GHGT-14 Closing Panel “A New Narrative”


By Lydia Rycroft

21 November 2018

GHGT-14 was brought to a close on Thursday 26th Oct with a final panel to discuss ‘The CCS Narrative’. The panel consisted of: the chair Gabrielle Walker – Author & Consultant, Xynteo; Bill Spence – Representing OGCI; Fiona Wild – Vice President Sustainability and Climate Change at BHP; Keith Whiriskey – Bellona; Tony Wood – Grattan Institute.

Opening: The CCS Narrative

Gabrielle opened the session explaining there is a need for a more consistent powerful narrative for CCS. There is a current OGCI initiative along with BHP & Shell with the project objective to put some positive energy into reinvigorating the narrative around CCS. We need to reach wider audiences communicating the CCS message and review what the current communication barriers are and how to overcome them.

By CCS narrative the panel was not referring to campaigning or putting a spin on CCS but rather the current world view. The CCS narrative is the story we tell ourselves about why we do it. Unfortunately, the narrative is currently going wrong within the general public and is changing rapidly.

The idea of ‘fatigue’ within the CCS community with project cancellations and lack of policy support was discussed and how to keep the momentum for CCS extending well into the future. In the world of politics and policy world they already have the technology facts and numbers but that is not enough. CCUS needs strong communicator around the world. 

Listening Is Key To Understanding How To Talk To Your Audience

Bill emphasised that as a CCS community we need to listen more rather than focussing on what to say next. Listen, understand you audience, then develop a more relevant message. We also need to think about who is the right person to tell the audience? We need to understand where people’s points of views come from.

Keith explained when talking about Bio-CCS the potential land-use and reforestation would be a key concern for this audience which it may not be for others. Once you understand your audience’s perspective you can work with them to educate and decouple their concerns in their argument from being associated with CCS.

The Value vs the Cost of CCUS

The language used for policy makers and politicians is key. The benefits of CCS need to be communicated and costs is one of the more regularly discussed ‘barriers’ when solar and wind were also once in this category but have since been beneficial to political agendas.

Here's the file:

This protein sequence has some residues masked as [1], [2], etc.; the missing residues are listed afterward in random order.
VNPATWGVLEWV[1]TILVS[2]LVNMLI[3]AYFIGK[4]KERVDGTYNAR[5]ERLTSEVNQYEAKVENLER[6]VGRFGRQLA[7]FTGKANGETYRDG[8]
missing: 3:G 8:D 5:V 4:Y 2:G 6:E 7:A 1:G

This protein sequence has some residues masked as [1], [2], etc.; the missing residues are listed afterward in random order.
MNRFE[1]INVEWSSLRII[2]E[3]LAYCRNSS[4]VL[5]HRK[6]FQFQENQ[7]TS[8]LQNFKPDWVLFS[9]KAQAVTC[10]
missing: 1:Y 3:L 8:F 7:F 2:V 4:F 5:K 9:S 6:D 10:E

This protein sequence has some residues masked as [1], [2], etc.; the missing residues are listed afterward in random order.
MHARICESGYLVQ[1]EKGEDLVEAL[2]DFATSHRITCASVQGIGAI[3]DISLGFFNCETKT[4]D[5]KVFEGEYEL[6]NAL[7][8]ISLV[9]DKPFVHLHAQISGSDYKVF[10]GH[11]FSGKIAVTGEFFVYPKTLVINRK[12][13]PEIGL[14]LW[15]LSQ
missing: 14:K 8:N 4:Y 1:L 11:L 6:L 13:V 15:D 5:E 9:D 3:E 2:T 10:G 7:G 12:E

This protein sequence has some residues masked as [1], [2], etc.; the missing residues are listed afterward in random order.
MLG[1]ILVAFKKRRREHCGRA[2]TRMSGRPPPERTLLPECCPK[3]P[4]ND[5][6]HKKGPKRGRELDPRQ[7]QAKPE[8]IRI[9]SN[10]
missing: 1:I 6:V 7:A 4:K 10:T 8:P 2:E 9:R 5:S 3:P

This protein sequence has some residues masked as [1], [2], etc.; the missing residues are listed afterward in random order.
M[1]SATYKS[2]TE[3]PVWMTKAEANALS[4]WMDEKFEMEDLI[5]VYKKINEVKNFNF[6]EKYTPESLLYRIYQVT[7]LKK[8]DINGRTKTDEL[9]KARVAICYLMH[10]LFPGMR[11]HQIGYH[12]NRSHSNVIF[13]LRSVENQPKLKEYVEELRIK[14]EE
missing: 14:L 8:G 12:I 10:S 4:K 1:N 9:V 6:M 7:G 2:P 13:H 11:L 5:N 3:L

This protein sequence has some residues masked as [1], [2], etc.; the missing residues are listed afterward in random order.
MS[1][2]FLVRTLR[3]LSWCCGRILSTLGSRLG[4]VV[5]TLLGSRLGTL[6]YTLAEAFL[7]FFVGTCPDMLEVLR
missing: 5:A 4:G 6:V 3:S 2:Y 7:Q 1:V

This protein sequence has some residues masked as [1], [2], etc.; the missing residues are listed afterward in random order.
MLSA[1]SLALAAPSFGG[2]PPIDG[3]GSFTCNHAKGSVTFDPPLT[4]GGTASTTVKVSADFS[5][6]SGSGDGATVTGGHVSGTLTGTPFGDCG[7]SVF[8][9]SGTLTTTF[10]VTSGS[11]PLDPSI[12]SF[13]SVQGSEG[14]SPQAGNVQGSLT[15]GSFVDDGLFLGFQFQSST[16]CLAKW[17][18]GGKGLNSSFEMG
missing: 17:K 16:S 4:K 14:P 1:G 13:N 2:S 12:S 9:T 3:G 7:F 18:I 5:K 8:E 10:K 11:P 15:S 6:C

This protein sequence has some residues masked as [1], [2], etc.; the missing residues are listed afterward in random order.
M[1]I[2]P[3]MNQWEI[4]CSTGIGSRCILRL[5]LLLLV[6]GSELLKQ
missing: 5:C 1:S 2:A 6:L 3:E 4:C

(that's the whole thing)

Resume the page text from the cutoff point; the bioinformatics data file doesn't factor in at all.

Although cost is a real issue and R&D is currently addressing it, it’s not what’s stopping people getting on board, it’s an excuse. There also seems to be an over simplified narrative for renewables which is negatively impacting the CCS message with the public thinking the problem is easily solved.

Low Carbon Products

It has been argued the lack of ‘product’ associated with storing CO2 makes the benefits of CCS non-tangible. The panel proposed that low carbon steel and cement could be a way of communicating CCS more effectively.

The CCS community needs to move discussion from science to outcome. The outcome of low carbon products is likely to get public support for new road and tunnel developments. Big companies will start to ask for the products and a market will become naturally competitive. 

There Is A Lack Of Trust

Another key element to the current CCS narrative is a lack of trust between the audience and those currently communicating the message. The public don’t trust oil, gas or coal industry. They also don’t trust the government will keep going and stay committed to CCS investment promises given the funding and competitions cancelled before.

Fiona explained she regularly hears about ‘trust’ whilst working for BHP. Everyone assumes BHP has an agenda and we need different voices with different reasons for wanting CCS coming together. We need “unlikely alliances”, such as unions and companies and NGOs, to get the message over.

Bill explained this needs to be taken more positively. It’s human nature and people are just asking for an independent audit which we should be more willing to provide. When you’re conflicted it’s normal to want a second opinion. We need to get CCS verified outside the industry.

Keith emphasised that the O&G industry has a trust deficit. We can only now gain trust by actually doing projects and there won’t be any deep trust until there are projects.

CCS Ambassadors

The panel ended with a discussion, so who should can be ambassadors?

Fiona argued investors need to be the focus. Teach them about the full range of technology available to reduce emissions. If investment community started to think about catalysing investments in CCS that could be really powerful.

Tony explained champions are going to be people that are going to be worse off without CCS. Those people don’t know about CCS currently but need to be the biggest motivator.

Keith suggested it should be companies that will be in financial risk in 50 years if they can’t become carbon neutral.

Bill explained we need to get the CCS narrative into the treasury and those influential to the exchequer.

Overall, it’s not just about the technical message, “facts don’t change feelings”, but who’s saying it, how are they saying it and who are they saying it to.   

Lydia Rycroft & Tim Dixon, IEAGHG

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